30 September 2009

Seafood Linguine

Andrew and I have been married since June 2008. Even though we now have a wedding anniversary to celebrate, I think it's fun to celebrate our "dating anniversary" too. There are so many sad days in life, don't you think it's nice to celebrate every happy occasion you can think of?

Monday marked six years that Andrew and I have been together. Instead of going out to dinner, we decided to make a dinner we both love - seafood linguine. We stalked the seafood section of our local grocery store, then put together a simple scampi sauce. The meal turned out beautifully, and the anniversary was pretty great too!

Seafood Linguine
1 medium onion, diced
5 cloves garlic, minced
1/2 lb. sea scallops
1/2 lb. large shrimp
2 cans minced clams
1-1/2 lbs. mussels
1 lb. linguine
1 c. white wine
1 bottle clam juice
olive oil
red pepper flakes

To start, drizzle olive oil into a large saucepan. Saute onions, garlic, and red pepper over medium heat unti onions are soft. At the same time, put a large pot of salted water on to boil for your pasta.

Clean mussels by washing them and removing their beards and any loose barnacles. The nice lady at the seafood counter was kind enough to pack the mussels on ice for me, since I wasn't planning to use them until the next day.

Add wine, clam juice, and mussels to pan. Bring to a simmer and cover.

While the mussels are cooking, prepare the other seafood. Don't forget to put the pasta into your boiling water!

The sea scallops we bought were really big, so I cut each one into six small chunks.

I like canned clams. I LOVE fresh clams, but they are tough to get at a decent price here in Ohio, and honestly, it would take SO much work to get the same amount of fresh clams that you get in a can.

So anyway. Crack the two cans. Drain one. Add both cans of clams, one with juice, to the saucepan.

Andrew helped me peel and devein the shrimp. This is NOT a pretty process, so I did not photograph it for you. I'm trying to entice you with my food, not gross you out. I chopped the shrimp, then added the shrimp and scallops to the pan. These only need to cook for two or three minutes, until the shrimp turn pink and the scallops turn opaque white.

Drain the pasta whenever it's done cooking. If the timing isn't perfect, just let it sit in the colander for a moment while you finish prepping the seafood.

Pile your cooked pasta into the pan.

Get your husband, neighbor, local superhero, or weightlifting pal to lift up that super heavy pan and dump it into a large bowl. Make sure you scrape out all the onions, clams, and other yummy goodness.

Get your garlic bread ready. You can find my recipe here. If you're comfortable with the broiler, you can prep your bread in the two minutes that the shrimp and scallops are cooking and broil it while you are mixing the linguine and serving it.

All in all, it's a pretty simple recipe that yields fantastic results. If you're a seafood fan, this is one that's definitely worth adding to your list of "special occasion" menus.

28 September 2009

Buttermilk Quick Bread

There are so many food blogs out there that it's hard to keep track of all the ones I want to read and all the recipes I want to make. Sometimes, a post catches my eye, and I end up making the recipe right away. I'll see some delicious looking chicken dish, already have chicken thawed for dinner, and decide to change my plans to accomodate this new recipe I've found. However, I had never gotten up out of my chair after reading a post and gone straight to the kitchen to make a recipe. Until today.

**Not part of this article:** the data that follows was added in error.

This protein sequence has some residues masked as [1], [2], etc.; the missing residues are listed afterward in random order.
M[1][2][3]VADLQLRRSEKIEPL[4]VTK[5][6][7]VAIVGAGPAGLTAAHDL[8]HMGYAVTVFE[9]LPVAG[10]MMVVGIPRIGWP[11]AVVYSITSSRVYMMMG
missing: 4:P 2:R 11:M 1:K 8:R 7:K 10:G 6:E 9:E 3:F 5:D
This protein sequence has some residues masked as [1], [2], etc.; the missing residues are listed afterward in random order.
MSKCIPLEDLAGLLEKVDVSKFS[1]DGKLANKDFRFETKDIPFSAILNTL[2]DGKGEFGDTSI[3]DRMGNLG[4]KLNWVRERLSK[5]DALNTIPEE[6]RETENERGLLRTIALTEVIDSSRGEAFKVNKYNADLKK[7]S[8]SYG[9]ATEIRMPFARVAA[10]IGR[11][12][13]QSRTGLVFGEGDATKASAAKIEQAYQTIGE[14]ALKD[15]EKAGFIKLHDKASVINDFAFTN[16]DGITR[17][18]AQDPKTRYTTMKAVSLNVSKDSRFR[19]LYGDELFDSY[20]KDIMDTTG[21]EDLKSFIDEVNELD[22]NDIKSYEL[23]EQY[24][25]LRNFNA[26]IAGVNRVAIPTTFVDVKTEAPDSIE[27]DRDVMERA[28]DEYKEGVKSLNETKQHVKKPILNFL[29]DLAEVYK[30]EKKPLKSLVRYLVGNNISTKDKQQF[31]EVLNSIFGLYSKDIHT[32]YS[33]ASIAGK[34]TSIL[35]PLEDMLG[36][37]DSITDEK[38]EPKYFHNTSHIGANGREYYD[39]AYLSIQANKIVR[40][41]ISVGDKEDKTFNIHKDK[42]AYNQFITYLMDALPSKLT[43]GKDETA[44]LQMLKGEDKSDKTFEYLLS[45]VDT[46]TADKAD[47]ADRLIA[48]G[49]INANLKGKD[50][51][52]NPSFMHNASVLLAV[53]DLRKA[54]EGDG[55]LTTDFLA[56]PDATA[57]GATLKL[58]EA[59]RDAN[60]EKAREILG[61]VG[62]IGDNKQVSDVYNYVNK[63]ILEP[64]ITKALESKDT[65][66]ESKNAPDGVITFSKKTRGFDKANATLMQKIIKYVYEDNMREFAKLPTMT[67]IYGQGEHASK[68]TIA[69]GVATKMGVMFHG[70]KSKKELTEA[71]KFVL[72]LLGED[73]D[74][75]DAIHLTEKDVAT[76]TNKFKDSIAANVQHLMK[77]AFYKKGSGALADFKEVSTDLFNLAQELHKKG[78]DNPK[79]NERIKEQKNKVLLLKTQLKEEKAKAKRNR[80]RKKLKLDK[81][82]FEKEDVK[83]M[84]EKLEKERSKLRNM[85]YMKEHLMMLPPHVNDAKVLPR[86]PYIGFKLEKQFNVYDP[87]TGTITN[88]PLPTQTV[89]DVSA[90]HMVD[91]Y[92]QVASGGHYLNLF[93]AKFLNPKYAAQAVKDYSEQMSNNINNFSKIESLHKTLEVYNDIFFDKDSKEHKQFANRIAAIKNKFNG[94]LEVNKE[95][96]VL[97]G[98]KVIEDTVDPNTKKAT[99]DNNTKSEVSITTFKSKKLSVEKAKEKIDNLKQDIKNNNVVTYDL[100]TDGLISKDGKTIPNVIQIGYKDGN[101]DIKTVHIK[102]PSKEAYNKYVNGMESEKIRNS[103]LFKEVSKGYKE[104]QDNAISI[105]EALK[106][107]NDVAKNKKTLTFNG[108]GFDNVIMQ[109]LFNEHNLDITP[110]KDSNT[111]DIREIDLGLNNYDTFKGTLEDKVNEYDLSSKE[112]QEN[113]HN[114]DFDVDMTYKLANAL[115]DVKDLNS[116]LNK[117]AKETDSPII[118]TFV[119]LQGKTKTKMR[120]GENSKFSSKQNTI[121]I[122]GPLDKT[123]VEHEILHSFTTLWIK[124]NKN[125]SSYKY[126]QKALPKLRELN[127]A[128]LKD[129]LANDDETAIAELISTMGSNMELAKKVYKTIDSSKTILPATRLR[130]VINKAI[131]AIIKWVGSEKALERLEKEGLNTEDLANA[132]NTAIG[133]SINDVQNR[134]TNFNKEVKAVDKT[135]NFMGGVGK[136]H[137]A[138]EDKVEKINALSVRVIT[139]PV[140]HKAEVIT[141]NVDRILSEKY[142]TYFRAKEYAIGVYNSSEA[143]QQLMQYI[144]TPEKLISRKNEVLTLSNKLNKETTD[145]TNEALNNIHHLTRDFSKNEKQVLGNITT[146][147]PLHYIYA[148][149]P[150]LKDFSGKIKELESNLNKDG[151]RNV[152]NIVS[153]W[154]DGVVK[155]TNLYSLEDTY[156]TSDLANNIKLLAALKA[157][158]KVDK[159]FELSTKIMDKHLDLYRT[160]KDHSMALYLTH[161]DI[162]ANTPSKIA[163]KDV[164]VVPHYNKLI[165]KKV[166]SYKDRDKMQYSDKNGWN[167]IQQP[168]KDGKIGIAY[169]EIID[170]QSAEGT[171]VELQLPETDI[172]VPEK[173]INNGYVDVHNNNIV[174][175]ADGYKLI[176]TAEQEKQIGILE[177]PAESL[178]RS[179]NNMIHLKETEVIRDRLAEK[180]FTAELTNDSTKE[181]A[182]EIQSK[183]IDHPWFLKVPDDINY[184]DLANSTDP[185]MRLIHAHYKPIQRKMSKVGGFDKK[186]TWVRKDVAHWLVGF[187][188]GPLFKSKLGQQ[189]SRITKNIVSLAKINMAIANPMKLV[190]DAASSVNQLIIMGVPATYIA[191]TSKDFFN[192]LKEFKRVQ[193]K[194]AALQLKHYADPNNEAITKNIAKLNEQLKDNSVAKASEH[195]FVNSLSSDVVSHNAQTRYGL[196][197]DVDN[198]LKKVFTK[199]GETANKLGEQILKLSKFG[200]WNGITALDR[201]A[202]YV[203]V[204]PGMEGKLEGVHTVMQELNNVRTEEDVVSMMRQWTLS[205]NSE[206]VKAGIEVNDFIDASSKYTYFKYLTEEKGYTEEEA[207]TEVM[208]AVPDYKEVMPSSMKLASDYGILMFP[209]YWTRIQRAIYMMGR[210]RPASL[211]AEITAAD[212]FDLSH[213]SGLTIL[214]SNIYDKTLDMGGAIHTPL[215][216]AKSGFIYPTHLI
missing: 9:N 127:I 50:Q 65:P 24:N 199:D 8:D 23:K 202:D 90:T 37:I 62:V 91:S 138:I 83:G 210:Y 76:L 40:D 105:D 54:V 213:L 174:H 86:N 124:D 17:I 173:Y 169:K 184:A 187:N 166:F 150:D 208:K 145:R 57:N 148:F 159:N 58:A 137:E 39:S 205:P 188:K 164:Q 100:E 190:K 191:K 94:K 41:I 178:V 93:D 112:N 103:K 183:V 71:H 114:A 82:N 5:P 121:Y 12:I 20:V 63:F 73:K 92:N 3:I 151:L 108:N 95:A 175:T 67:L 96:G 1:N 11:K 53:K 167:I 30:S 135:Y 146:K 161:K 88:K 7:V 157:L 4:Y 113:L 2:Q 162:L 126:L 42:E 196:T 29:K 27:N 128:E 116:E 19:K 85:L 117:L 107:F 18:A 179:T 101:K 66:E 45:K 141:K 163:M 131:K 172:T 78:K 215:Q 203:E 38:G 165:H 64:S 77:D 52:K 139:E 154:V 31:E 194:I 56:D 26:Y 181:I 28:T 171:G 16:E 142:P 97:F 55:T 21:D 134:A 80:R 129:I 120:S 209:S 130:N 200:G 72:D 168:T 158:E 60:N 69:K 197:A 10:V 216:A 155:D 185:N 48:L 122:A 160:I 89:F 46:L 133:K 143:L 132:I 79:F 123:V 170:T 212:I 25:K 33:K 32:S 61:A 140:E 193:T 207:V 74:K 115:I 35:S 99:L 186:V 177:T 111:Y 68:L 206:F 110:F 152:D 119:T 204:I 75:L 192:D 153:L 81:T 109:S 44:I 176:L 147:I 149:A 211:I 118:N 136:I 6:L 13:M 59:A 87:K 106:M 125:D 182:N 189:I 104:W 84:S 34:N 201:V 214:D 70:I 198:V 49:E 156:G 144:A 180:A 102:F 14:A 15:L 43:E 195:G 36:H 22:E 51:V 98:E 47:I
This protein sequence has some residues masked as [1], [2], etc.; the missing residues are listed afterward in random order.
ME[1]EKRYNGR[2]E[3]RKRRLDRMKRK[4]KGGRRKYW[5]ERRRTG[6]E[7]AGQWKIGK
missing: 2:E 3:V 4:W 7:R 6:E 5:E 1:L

Buttermilk Quick Bread

2 c. all-purpose flour
2 tbsp. sugar
1 tsp. baking soda
1/2 tsp. salt
2 large egg whites
1-1/2 c. buttermilk
1/4 c. melted butter

Preheat the oven to 350 F. Combine the dry ingredients.

**Note** Part of the reason I wanted to make this recipe was because I discovered a container of powdered buttermilk in my pantry this weekend. If you are using powdered, add the powder to the dry ingredients, then add the water when you would add the liquid ingredients.

Make a well in the center of the dry ingredients and add the liquids. Stir gently to combine - do not overmix! You just want everything to be incorporated, not beaten to death.

Here's where Stephanie tells you to pour the batter into a greased loaf pan. Oops! I didn't realize that I packed my loaf pan and sent it to my mom's house...in Connecticut. So here I am in Ohio, debating what to do. I ended up using an 8" x 8" pan, and it worked beautifully.

Bake for 45 minutes, unless you are dumb like me and have to use an 8" x 8", in which case, bake for 35 minutes.

I allowed mine to cool in the pan for about 20 minutes, then removed it to a baking rack per Stephanie's instructions. I'm sorry, but I couldn't let it cool completely before I tasted it. I would be ashamed, but let's face it, hot buttermilk bread is pretty irresistible.

I decided to cut the 8" x 8" square into two rectangular "loaves" and then slice.

So, today I discovered two great new things: a new blog to enjoy in Stephanie Cooks, and on that blog, a great new recipe! Stephanie found this one in the January/February 2009 issue of Cooking Light magazine.

If you have buttermilk powder on hand, this is the type of recipe you can pull together at the last minute when you need something for weekday breakfasts, a weekend brunch, or even to serve with chili. I love recipes that can be put together using only the contents of my pantry and everyday fridge items (eggs, butter). I honestly didn't find any fault with the buttermilk powder - some foodie purists might choose to disagree, but I thought this bread was luscious - buttery, not too crumbly, moist, and rich. *sigh* I think I need to be alone with the bread for a moment.